Great Special Operations: A Platoon Seizes a Fortress, 1940

We have mentioned the German airborne forces’ capture of the Belgian fortress of Eben Emael before a few times, but we’ve never explored it in depth. In this incredible special operation, an overstrength engineer platoon, 78 men, led by a first lieutenant who wasn’t even there for the bulk of the battle, captured a fortress held by a garrison of approximately 1,100 men. It was not an old, obsolete fortress, either: it was one built just a few years prior. The concrete was scarcely dry!

The place was the Belgian fort of Eben Emael, named for two villages it sat between: its function was to protect the approaches to Liége. Ir did this by puttin the crossroads at Maastricht and the Albert Canal under gunfire, especially the bridges crossing the canal and related rivers, which were natural choke points. It was well equipped with 120mm and 75mm artillery pieces and 60mm AT guns, in reinforced concrete, steel-armored casemates.

This documentary shows how the Germans used new weapons (shaped charge explosives, assault gliders) to deliver an effective, economical attack that the defenders had not even conceptualized a defense against. It has five parts, which should load and play after the first.

It was produced by a thing called the History Channel, which used to exist before it discovered that more of the sort of people who watch TV like welfare recipients do drugs were interested in Finding The Ghost of Sasquatch than the history of a global war.

There are some interesting small arms in the video, including some MG.34s mit und ohne Lafette, and the relieving engineers are seen marching in with an MP.34 (or -28, perhaps) slung over an officer or NCO’s shoulder.

Eben Emael is the subject of a number of worthwhile books and papers; it’s a frequent flyer in war and command-and-staff college papers (here’s an example), and it was one of the case studies in Admiral William McRaven’s compendium, Special Operations. 

We’ve been reading a lot about European fortresses of the 20th Century lately. They essentially were a lesson mistakenly learned from the First World War, where defensive technology, tactics and operational art deadlocked offensives, a lesson obvious in 1914 that did not sink in until the generals who ran up the butchers’ bills on all sides were looking back at the event over port and cigars postwar.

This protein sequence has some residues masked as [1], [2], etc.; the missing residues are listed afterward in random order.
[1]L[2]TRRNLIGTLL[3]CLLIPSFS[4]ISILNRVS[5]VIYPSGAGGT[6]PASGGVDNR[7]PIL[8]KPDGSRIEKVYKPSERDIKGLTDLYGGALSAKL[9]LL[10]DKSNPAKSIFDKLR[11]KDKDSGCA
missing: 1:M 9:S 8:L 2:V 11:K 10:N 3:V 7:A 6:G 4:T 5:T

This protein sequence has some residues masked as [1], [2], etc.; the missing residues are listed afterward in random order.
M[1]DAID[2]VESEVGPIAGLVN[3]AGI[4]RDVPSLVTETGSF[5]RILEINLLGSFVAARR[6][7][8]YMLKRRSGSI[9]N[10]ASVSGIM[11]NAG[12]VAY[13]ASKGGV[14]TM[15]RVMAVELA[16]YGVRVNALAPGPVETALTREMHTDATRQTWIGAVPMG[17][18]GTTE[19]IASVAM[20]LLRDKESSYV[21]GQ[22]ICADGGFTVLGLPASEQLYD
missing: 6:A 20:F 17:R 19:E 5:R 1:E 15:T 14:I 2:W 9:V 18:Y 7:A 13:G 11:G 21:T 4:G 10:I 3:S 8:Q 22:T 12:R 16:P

Four nations built fortress chains, none of which availed them much in the 1939-45 unpleasantness. They were France, whose fabled and well-engineered Maginot Line was flanked; Germany, whose post-repudiation fortress construction seems to have been a propaganda effort; Belgium, the fate of whose fortresses in the face of Blitzkrieg is here recounted; and the Czechoslovak Republic, whose fortresses, similar to those of the francophone nations, were in those regions of the nation inhabited primarily by ethnic Germans, and ceded to Germany by the Munich Agreement in 1938.

In fact, the ex-Czech fortifications in the Reichsprotektorat Böhmen u. Mähren were used by Lieutenant Witzig’s Abteilung Granit troops to practice fortress takedowns, before they had to do it for real.

This is a tourism video promoting visits to Eben Emael in the here and now. Five minutes.

Here’s some B-roll (mostly) of a 2010 reenactment. In the historical case, there does not seem to have been this many Belgian defenders on the surface… just a few AA gunners with Lewis guns. The gliders also had wings, and the German guns didn’t jam this much…. Voice-over en français.

And this is a video of the fort today, with some role-players at work. Best part: you get to hear the actual sound of the fort’s alarm siren. And see what’s for sale in the gift shop.

Here’s another recent-day visit. Different views of some of the same role-players as above!

A tactic, technique or procedure is only new once. Even though Billy Mitchell proposed vertical envelopment in 1918, and even though Germany, Italy, Japan and the USSR had been training for it since the 20s and 30s, the paratroop elements of the invasions of April-May 1940 took Britain, France, and the neutrals by complete surprise.

The cost of the German victory in Crete the next year took the Germans, who had been encouraged by their 1940 results, by even greater surprise. But that’s another story!

45 thoughts on “Great Special Operations: A Platoon Seizes a Fortress, 1940

  1. Toastrider

    Do you have any recommendations for books on this? Sounds like it’d be an excellent read!

    1. archy

      *Do you have any recommendations for books on this? Sounds like it’d be an excellent read*

      ***Eben Emael is the subject of a number of worthwhile books and papers; it’s a frequent flyer in war and command-and-staff college papers (here’s an example), and it was one of the case studies in Admiral William McRaven’s compendium, Special Operations.***